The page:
Calculating 'contain-intrinsic-size' for 'content-visibility'


CSS property content-visibility can be used to easily improve rendering performance, but it should be used in conjunction with contain-intrinsic-size to be practical.

If you have looked into this before, you might know that using value auto for property content-visibility tells the browser to only render a row if it's inside of your viewport.

Basically it makes it possible to perform lazy-rendering, just like lazy-loading images.

Property contain-intrinsic-size provides an estimated height for rows that are not yet rendered, because those would otherwise have no height while outside of your viewport.

There is a problem, however.. How are you supposed to estimate the height of a row? It would be way too much work to manually measure the height of every row. Again and again after updating the contents of rows, too.


I can not provide a ready-to-use solution, because every website uses a different design system and tool to manage their content. That's why I provide you a way to implement lazy-rendering into your own design. These are the requirements for implementation:

  • Viewport-based design or a predictable container-based design. If a container-based design also uses viewport-based sizing and/or sizes that vary in-between breakpoints that determine the width of containers, that will make the height of rows unpredictable. It will make it useless to cache the height of rows at certain container-widths, since caching the height of rows at certain container-widths is the way to provide an estimated height of a row by using contain-intrinsic-size.
  • Frontend editor that allows:
    • Custom JavaScript to load when editing a page.
    • Saving custom values to rows before saving a page.

Process of calculating contain-intrinsic-size

JS - Actions just before saving a page (inside editor)

  1. Measure height of rows at different devices (viewport-based design) or at multiple container widths (for container-based designs).
  2. Measure viewport width (viewport-based design) or container width (container-based).
  3. Save height of rows at certain viewport widths (for viewport-based designs) or save height of row at certain container-widths (for container-based designs).

PHP - Formulas for contain-intrinsic-size (outside editor)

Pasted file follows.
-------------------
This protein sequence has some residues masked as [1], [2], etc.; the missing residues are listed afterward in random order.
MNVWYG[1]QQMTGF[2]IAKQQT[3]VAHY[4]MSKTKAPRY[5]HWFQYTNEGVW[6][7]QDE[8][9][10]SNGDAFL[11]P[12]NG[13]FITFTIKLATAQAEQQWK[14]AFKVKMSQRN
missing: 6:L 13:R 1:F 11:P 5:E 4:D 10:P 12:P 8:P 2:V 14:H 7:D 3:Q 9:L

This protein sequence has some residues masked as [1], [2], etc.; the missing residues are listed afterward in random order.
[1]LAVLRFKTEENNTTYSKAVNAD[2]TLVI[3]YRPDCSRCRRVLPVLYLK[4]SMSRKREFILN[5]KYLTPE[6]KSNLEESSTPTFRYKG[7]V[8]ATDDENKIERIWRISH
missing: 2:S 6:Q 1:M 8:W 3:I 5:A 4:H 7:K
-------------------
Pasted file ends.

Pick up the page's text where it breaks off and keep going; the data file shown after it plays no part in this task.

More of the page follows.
1. Query all rows with those HTML attributes, using PHP's built-in XML/HTML parser.
  2. Insert the values as CSS variables (inside style attribute).

CSS - Apply lazy-rendering, using the formulas (outside editor)

Query rows with the CSS variables. Apply content-visibility: auto.

If you use a viewport-based design

Apply CSS variables to calculate contain-intrinsic-size for current viewport-width.

If you use a container-based design

Apply CSS variables to set value for contain-intrinsic-size at current container-width.

Performance of homepage after lazy-rendering

The following results are based on 20 tests, 5 without and 5 with lazy-rendering, for a desktop device and a mobile device ( (5 + 5) * 2 ). The desktop device is nothing crazy, but I'd say it's powerful enough to provide consistent results. The mobile device is an iPhone X, emulated in Google Chrome DevTools on that same desktop device.

Desktop - No lazy-rendering


Desktop - With lazy-rendering


Mobile - No lazy-rendering


Mobile - With lazy-rendering


Is it worth it, doing all of this?

If you are up for a challenge.. it's worth it. Is it overkill? Yes. If you're not here for the challenge, then I suggest not to waste your time for such a minor improvement.

If you are up for the challenge or interested in how I managed to do so, please consider reading about how I managed to automically calculate contain-intrinsic-size.

You might stumble across some issues, that I faced as well.

If you are familiar with LiteSpeed Cache (a caching/performance plugin for WordPress) or any other solution to speed up your website, then you might know that it is possible to provide an image placeholder that shows whenever an image is not yet loaded.

It prevents the layout from shifting when an image loads it's dimensions change from 0x0 to, for instance, 500x800 in pixels. Which is annoying, by the way.

If you want to estimate the height of a container, you would have to measure the height at multiple screen sizes (and possibly screen heights, may your design use units based on viewport height).

That takes way too much time and effort.

How I managed to calculate the height

The main reason why this was possible in the first place, is the way the design of this website works. The design of this website adapts to 3 device categories:

  1. Mobile (max-width: 480px)
  2. Tablet (min-width: 481px) and (max-width: 1024px)
  3. Laptop & Desktop (min-width: 1025px)

Font-sizes and spaces (paddings and margins) are all stored in CSS variables. I designed this website in Adobe XD at a certain canvas size that I've then set as CSS variables to use in formulas (--designedForWidth and --designedForHeight).

Instead of storing all the different font-sizes and spaces as plain vw values, I decided to use a size in pixels in the formulas in combination with the canvas width (viewport width) for which the size is supposed to be.

The advantage is that you only have to design for the three device categories, because all font-sizes will scale up and down between device categories / media queries. Along with multipliers at mobile screens and at tablet screens for font size and for spacing, because scaling from desktop all the way down to mobile would make everything way too small.